I have been so excited to share this all with you guys! Christmas is known for a time when we panic buy things other people don't really want and usually overspend! This year I wanted to a big post on how to do Christmas a little more money smart and sustainable. Along with what to buy, below I'm also sharing tips to have greener, more sustainable Christmas from the dinner to decorations. Because it just so much information I want to share with you guys I've split this post into two. Below I'm sharing some top tips on how to make Christmas more sustainable and in Wednesday's post there will be a huge gift guide!
1. If you do buy a Christmas tree, there is always a big debate over real vs. fake. For me we have always bought a real tree so I could never buy a fake one as it just doesn't seem right to me. However, there a few rules and options to follow when buying your Christmas tree. Firstly make sure that it is sourced close by so it hasn't travelled millions of miles to get here, secondly make sure it is grown ethically and the tree farm you buy from follows the soil Association rules. Alternatively you could purchase a potted Christmas tree like we did last year, so you can have it in the house and decorate during the festive season and move it out to the garden for the rest of the year.
2. When decorating your Christmas tree consider what lights you are using. Using battery powered lights (with rechargeable batteries) or LED lights are a lot more efficient as they use up to 90% less energy than traditional incandescent holiday lights. Andy don't forget to switch them off when they are not needed!
3. Make an effort to reduce food waste by planning meals carefully and shopping from a list. Freeze or give away leftovers or incorporate left-over ingredients into new dishes. We always use any left over turkey to make a turkey curry that will last a few days after Christmas or a turkey pie is also a good choice!
4. Speaking of food, I recently found out that a lot of our food that we have at Christmas travels a long way before it reaches to plates. So when you are planning your Christmas meal, think of all the seasonal vegetables that you could use and head to your local farmers market to pick up all the ingredients. This will not only reduce your carbon footprint but also the food will taste so much better because it's local!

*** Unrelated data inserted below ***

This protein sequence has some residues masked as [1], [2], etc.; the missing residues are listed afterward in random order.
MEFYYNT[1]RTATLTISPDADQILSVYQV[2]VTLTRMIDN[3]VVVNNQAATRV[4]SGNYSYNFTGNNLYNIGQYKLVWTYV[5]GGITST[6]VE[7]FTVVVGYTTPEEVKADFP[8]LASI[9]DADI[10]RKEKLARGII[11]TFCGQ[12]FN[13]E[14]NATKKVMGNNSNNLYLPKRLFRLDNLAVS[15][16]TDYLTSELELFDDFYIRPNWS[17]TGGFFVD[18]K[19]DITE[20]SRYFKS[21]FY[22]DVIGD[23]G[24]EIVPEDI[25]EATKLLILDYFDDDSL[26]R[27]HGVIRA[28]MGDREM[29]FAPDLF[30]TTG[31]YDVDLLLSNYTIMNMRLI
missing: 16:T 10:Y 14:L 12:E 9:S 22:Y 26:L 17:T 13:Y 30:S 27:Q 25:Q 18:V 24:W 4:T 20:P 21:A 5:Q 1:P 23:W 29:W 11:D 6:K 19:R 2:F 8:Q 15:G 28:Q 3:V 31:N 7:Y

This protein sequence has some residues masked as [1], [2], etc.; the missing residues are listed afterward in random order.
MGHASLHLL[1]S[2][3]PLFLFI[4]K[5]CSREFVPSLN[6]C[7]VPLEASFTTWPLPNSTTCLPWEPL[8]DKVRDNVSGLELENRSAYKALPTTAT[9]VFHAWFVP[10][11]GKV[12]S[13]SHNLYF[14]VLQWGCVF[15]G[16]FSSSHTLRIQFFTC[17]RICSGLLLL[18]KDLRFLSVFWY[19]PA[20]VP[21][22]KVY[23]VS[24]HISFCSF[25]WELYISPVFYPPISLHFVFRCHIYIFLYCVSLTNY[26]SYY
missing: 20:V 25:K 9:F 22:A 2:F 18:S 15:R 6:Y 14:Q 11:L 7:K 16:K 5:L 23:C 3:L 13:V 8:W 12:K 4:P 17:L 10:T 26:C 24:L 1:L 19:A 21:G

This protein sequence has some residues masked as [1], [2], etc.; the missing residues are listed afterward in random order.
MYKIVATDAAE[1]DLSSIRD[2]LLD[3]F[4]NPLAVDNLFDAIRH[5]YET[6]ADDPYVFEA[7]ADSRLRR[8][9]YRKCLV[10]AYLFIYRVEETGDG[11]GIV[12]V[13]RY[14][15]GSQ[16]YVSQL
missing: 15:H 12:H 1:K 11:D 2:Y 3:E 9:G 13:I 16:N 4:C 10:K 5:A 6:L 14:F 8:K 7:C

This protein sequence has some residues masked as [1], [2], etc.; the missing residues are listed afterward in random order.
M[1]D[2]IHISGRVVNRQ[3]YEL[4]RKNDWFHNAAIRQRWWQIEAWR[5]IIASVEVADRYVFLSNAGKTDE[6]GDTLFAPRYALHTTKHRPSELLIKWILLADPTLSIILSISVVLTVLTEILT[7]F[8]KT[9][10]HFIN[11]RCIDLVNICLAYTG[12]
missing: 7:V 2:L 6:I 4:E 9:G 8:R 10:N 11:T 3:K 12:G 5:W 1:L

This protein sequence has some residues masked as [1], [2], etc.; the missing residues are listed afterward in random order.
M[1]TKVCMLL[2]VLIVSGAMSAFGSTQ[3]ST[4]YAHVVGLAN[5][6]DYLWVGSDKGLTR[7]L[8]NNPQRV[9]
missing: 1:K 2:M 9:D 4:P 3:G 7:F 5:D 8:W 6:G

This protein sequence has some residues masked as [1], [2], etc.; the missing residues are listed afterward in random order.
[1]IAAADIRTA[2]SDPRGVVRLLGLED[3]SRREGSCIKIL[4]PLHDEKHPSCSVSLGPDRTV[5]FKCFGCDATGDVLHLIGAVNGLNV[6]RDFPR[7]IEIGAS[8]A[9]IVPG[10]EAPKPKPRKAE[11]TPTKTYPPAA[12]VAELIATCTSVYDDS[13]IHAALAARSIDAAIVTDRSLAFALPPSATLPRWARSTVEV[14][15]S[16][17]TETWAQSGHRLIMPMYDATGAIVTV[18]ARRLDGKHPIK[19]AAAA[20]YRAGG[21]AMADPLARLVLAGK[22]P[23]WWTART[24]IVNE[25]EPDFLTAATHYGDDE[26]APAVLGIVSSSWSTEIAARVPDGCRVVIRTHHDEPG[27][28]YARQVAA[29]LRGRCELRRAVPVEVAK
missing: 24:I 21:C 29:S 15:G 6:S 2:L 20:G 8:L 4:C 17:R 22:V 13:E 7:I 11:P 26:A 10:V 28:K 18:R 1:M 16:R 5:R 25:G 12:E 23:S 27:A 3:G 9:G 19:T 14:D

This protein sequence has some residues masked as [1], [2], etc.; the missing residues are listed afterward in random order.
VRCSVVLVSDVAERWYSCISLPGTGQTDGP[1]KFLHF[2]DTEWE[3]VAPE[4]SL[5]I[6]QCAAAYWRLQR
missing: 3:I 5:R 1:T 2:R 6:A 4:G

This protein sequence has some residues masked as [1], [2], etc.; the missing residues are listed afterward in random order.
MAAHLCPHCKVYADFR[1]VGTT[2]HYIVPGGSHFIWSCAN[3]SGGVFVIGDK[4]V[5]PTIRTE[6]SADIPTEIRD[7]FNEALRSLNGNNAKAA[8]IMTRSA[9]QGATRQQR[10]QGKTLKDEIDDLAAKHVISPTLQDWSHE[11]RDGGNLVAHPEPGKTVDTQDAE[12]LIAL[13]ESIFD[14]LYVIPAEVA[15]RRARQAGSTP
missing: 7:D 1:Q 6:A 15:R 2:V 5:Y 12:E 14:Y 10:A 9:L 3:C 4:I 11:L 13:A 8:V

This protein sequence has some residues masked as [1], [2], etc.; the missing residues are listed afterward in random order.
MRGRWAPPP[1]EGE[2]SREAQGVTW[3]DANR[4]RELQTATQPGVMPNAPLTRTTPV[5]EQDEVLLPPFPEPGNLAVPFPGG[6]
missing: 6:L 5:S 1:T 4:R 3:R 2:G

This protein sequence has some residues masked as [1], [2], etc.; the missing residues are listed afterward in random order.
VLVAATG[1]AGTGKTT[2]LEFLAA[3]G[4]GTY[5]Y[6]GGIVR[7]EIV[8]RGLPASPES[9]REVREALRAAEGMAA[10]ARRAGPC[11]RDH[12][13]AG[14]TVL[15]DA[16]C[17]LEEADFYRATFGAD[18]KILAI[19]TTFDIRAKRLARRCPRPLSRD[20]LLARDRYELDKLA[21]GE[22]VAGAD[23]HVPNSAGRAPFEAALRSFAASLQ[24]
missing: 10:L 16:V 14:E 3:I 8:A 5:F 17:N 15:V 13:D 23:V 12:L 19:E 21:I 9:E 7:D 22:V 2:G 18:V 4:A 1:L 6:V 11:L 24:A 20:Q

5. Now you've bought all your presents and are just about to start the tedious task of wrapping them. It's crazy how much wrapping paper is not recycled every year and how much of it goes to waste! This year try using some brown or recycled paper and make it your own with festive stamps and foliage along with some string for that cute rustic look. Alternatively, you could make your own or buy a little Christmas sack for each person so that they can be reused every year, which I think is such a cute idea if you buy personalised ones! Not on the High Street do a great selection.
6. My final tip is related to present buying, which I will go into more detail in Wednesday's post. When purchasing presents make sure they are not wrapped in lots of plastic and consider shopping locally and at more independent stores. I think nothings better then a thoughtful gift that is unique and special to the person. It give's me that warm fuzzy feeling inside! Also don't go out and buy 10 billon things for one person who will no doubt end up throwing most of it away. Instead, if you're a big group, potentially do a secret Santa instead where each person puts down a couple of things they need. Or just restrict your family gifting to one present per person. So, for example, there are 7 of us in my family that buy each other presents, we are only allowed to buy each person one present from a list of things they need, that way the person only receives 7 presents in total. I also really like the introduction of the 4 gift idea - 'something you want, something you need, something to wear and something to read'. I think this especially great for young kids, but more on this and what to actually buy coming your way soon!